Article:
Today was Sunday, which for Haitians means a day of worship. Our clinic was “closed” and we spent the first part of the day organizing supplies and touring the grounds with Dr. Cheryl, who is the full time physician in charge here. We then attended the most amazing worship service, lasting almost 3 hours, packed to standing room only with singing Haitian parishioners, and many local missionaries and their families. The music was loud, joyful and beautiful, and the people were standing and singing, there were kids everywhere, and goats, turkeys and roosters outside the pavilion – very colorful setting. The people are beautiful, and upbeat, not downtrodden or mopey, but full of joy and hope, amazing in their faith. Church here is “dressy” and many of the locals were dressed in their best, dresses and skirts for the women and girls, and pants and collared shirts on the men and boys. One very cute 5 year old boy didn’t comply, and his orange t-shirt saying “if its broke, I didn’t do it” made me laugh out loud. Dr. Cheryl tells us that the church service has tripled in size since the earthquake, with many Haitians coming to Christ as all else but Him falls to the ground around them.
After Church, our “closed” clinic soon had many patients walking up, some carrying sick family members looking for care, others trucked in from local villages seeking the same. We treated several with antibiotics, ibuprofen. One young man hobbled in on badly infected feet, which we debrided in our treatment room under a digital block, and plan to debride him under a spinal block in AM. A young woman rolled in with infected external fixator pins, another with a full leg cast put on the day after the earthquake then lost to follow up.
Later in the day we were taken to a neighboring Minonite Mission that is housing about 25 sick and post surgical patients. They have 5 or 6 with complex, non-healing wounds, after trauma or post surgical. We signed up 5 to be brought over to our operating room tomorrow morning to take a closer look at their wounds, debride and clean them, and place wound vacs.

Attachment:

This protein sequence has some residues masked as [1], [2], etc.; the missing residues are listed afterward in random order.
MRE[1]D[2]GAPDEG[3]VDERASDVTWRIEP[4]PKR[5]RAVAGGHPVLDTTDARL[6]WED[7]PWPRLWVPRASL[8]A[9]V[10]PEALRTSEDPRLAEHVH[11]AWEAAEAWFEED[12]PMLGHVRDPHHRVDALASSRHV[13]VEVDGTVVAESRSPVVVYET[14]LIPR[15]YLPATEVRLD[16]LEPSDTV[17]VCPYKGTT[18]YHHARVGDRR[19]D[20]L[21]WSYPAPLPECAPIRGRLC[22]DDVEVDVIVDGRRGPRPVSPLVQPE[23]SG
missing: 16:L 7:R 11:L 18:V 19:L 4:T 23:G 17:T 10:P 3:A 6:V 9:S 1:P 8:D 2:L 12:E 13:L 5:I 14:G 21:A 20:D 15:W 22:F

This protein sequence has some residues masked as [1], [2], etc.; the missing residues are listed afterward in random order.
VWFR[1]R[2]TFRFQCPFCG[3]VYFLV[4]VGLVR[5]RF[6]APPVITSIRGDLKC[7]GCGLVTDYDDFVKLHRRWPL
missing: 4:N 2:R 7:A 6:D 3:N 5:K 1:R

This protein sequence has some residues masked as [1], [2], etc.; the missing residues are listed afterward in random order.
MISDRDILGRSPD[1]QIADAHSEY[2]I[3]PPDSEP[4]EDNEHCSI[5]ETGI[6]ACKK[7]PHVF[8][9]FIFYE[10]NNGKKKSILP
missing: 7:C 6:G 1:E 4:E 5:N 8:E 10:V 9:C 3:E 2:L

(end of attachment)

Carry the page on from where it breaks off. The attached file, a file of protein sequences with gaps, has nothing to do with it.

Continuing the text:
Our “ward” has 11 patients, some post op, one awaiting ankle surgery in the morning – our first patient for the day tomorrow. We expect between 200 and 250 patients to come to be seen in the clinic tomorrow. We are prepared for them, with our medical team, supported by a team of RN’s from Oklahoma that just arrived, we have a plan in place to work until the last patient is seen.
A neurosurgeon arrived with the Oklahoma team as well, and there is a plan for him to travel to a local hospital housing children with untreated hydrocephalus, and he will evaluate them for VP shunts.
The general trend here is definitely away from acute trauma and orthopedic injuries, and toward follow up care, and general medical care – the need for this is great.
One of the patients we evaluated today had a crush injury to her low back, with a large wound. She was pinned under the rubble of her church – she had just arrived for a class as part of a worship team – for five days. She was unable to move, but heard the voices of her rescuers, and eventually that of her own mother, who was the first to reach her. She also lost her left arm above the elbow, that surgical wound is healing well.
The stories of tragedies and miracles, horrific trauma and amazing recovery, fill this place.
We are resting outside our guesthouse again tonight, and are ready for another day tomorrow.
Robert P. Wills, M.D.
Austin Pain Associates